Washington State Orders Valve to Stop CS: GO Gambling

Following the CS:GO skin gambling scandal that erupted earlier this year, the Washington State Gambling Commission orders Valve to take action against gambling sites.

Valve's massively popular first-person shooter, Counter-Strike: Global Offensive (CS: GO), is no stranger to controversy. Earlier this year, Valve was forced to permanently ban several professional players of the multiplayer title for match fixing and Valve also took aim at CS: GO gambling schemes, sending cease and desist notices to the sites hosting the betting systems.

It's the latter scandal that is now hitting the headlines again as the Washington State Gambling Commission has now ordered Valve to "stop allowing the transfer of virtual weapons known as ‘skins’ for gambling activities." In February, the Commission launched an investigation in an "attempt to learn about Valve’s operation of ‘skins’ on its Steam Platform to determine if any additional action was needed" and has now found that CS:GO's skin gambling violates the state's gambling laws.

The Washington State Gambling Commission has “directed Valve Corporation to stop facilitating the use of ‘skins’ for gambling activities through its Steam Platform" and to “take whatever actions are necessary to stop third party websites from using ‘skins’ for gambling."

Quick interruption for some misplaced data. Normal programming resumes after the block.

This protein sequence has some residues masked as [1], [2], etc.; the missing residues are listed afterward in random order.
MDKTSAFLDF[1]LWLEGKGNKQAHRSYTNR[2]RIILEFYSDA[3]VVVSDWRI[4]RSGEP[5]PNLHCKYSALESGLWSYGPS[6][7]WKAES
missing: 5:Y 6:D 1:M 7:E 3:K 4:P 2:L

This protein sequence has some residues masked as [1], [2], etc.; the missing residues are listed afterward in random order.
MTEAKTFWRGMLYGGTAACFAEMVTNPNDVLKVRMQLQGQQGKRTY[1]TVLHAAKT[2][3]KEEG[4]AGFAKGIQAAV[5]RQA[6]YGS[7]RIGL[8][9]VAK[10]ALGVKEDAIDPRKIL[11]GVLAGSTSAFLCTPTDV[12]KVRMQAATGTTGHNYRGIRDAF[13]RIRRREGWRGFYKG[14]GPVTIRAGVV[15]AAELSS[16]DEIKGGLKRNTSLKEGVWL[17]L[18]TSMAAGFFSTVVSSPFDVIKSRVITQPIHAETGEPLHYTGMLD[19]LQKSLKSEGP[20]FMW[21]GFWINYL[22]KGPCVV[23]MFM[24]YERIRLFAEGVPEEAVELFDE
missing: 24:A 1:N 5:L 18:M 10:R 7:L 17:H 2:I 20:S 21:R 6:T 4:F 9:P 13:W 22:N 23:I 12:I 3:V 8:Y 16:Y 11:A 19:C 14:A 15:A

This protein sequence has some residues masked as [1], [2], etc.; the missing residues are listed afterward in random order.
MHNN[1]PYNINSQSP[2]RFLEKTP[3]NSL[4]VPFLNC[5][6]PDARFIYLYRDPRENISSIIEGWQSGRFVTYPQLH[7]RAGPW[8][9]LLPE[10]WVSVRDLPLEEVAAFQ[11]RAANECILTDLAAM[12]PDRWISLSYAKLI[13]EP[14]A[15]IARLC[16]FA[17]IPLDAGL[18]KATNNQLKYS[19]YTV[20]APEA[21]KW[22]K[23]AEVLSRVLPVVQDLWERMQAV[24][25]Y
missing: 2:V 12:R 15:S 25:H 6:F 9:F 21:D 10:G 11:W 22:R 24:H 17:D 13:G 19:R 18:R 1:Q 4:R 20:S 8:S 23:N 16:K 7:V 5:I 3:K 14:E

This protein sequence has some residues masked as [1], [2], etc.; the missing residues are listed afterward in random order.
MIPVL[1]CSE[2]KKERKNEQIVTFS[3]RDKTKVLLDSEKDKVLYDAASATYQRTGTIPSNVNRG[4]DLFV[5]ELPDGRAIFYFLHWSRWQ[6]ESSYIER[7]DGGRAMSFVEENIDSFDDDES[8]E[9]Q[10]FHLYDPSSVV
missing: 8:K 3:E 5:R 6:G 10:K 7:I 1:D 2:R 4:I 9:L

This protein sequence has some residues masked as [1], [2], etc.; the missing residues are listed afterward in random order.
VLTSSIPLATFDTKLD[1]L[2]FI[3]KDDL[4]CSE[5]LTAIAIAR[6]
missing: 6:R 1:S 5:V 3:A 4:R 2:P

Counter-Strike Global Offensive Ban

While the proceedings aren't quite as salacious as these other video game lawsuits, the Commission does state that if Valve doesn't "explain how it is in full compliance with Washington’s gambling laws" by October 14, then the Commission could bring"additional civil or criminal action against the company."

In response to the Commission's announcement, Valve's director of marketing Doug Lombardi has referred to the In-Game Item Trading Update that was posted in July and states that gambling via Steam "is not allowed by our API nor our user agreements" and that the company will take action against sites that allow for it. Lombardi also notes that "our position has not changed and so far we’ve sent cease and desist notices to over 40 sites."

Many CS:GO players will see this as some kind of victory, as Valve has little to no choice in taking on these skin gambling sites now and there is hope that this will finally lead the Steam parent company to rid the game of gambling systems once and for all. Others are sceptical though, saying that the fact that the gambling has gone on for so long is just one more way in which Valve is failing its customers, such as the paid mods scandal, and they have little faith that Valve will do much else to fix this.

Source: PC Gamer

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